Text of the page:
I stumbled on Cal’s blog around the time I started my job in government human capital consulting. It was incredibly refreshing to find someone challenging the conventional advice that all you need to do is “find” your passion, especially since I was entering the most boring industry ever. Knowing that it was not a problem that I was bored was quite a revelation. I simply had to get good enough in the industry to develop career capital and cash that in for things I want.
Unforunately, it took me a while to figure out what was important in the consulting world. I thought that I should focus on skills like making fancy powerpoints and mastering Excel. Those are important, but worthless if you don’t figure out the number one thing that consulting companies care about: clients.
If you can develop good relationships with the clients directly, and get them to rave about you and your work, your company will bend over backwards to keep you.
I eventually developed a good direct relatioship with a client who was going to throw more money on a contract that I was working on and leveraged that opportunity to my advantage. My company didn’t have anyone that had both the relationship with the client and the skills necessary to do the work. I knew that, so I proposed to my boss that I instead become an independent contractor (capturing most of the billable rate) and finish out the contract for the rest of the year. My company pushed back, but I had the leverage so they caved. I doubled my income and worked only four days per week instead of the normal five.
Without Cal’s advice, I would have quit the field entirely, thinking that it wasn’t “right” for me because I wasn’t passionate about it. Instead, I stuck with it, improved my skills, put up with the BS, and when the opportunity came, I made sure to cash in my career capital.
Cal’s philosophy and advice is compelling and actionable, and if you are feeling blah about your professional life, I would pick up his books So Good They Can’t Ignore You and Deep Work and read through his blog.
The one downside to his philosophy, however, is that it is easy to feel quite guilty when you are not getting the results you want right away. Cal is a bit of a productivity freak, and the people he profiles in his books and blog are exemplars of his philosophy. Because they are exemplars, their stories are quite neat and linear and their successes appear inevitable. Real life is far more messy.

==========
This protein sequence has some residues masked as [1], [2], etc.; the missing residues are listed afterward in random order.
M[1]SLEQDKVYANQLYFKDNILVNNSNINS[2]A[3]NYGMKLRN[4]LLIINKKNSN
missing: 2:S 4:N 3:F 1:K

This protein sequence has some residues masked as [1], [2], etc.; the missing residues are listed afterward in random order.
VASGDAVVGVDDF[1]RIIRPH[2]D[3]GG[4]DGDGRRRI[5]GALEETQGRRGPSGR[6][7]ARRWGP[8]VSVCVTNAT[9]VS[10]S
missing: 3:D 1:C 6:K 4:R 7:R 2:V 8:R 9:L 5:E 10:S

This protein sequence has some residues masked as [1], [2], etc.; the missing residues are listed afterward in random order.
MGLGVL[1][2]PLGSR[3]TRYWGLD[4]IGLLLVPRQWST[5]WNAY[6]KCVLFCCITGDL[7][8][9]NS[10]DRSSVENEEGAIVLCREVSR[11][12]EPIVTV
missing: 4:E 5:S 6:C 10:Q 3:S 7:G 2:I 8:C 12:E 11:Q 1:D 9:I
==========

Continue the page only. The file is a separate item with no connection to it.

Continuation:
The ancient wisdom complement
Taoism was “founded” by Chinese philosopher Lao Tzu in 4th century BCE (though historians aren’t certain) when his teachings were aggregated into the manual, the Tao Te Ching. The core idea behind Taoism is that there is a natural order or way of things (the Tao) and that we should do our best to identify what the natural order of things is, and then go with it, not against it.
American/Protestant/Western Capitalist philosophies generally advocate grit, hard-work, and perserveance to dominate nature in all of its forms. In business, this would mean using all your ingenuity to create a better product that you competitors and gain market share. In the personal development space, it means fighting the darker sides of our human nature (greed, envy, sloth, etc.).
With Taoism, you would never try to force yourself to do anything. There is a concept called “Wu-wei” which loosely translates to “non-action.” What this suggests is that it is often appropriate to do nothing. In western culture, if there is a problem, there is sense that we need to do something. But doing something is not always the best approach, and in fact, may actually be harmful.
For example, when I attempted to start my own online business in Egypt, it was in an industry that I knew nothing about from a business perspective (travel). I figured because I liked traveling for fun, I could learn what I needed to learn as I went along.
The business was a failure. While I don’t regret starting it, because it was a forced project, it was doomed to failure.
Compare that to my recent experience starting my own indepndent consulting business in a field I found mind numbingly boring, government human capital consulting. I waited for a couple years before the right opportunity came up and when it did, it was very effortless to start the business. I immediately had a six figure business. I already had the skills and the customer lined up, it was just a matter of applying a little force (not forcing it) to my company to get what I wanted. Wu-wei is not always about literally doing nothing, but rather, not going against the Tao, the natural way of things.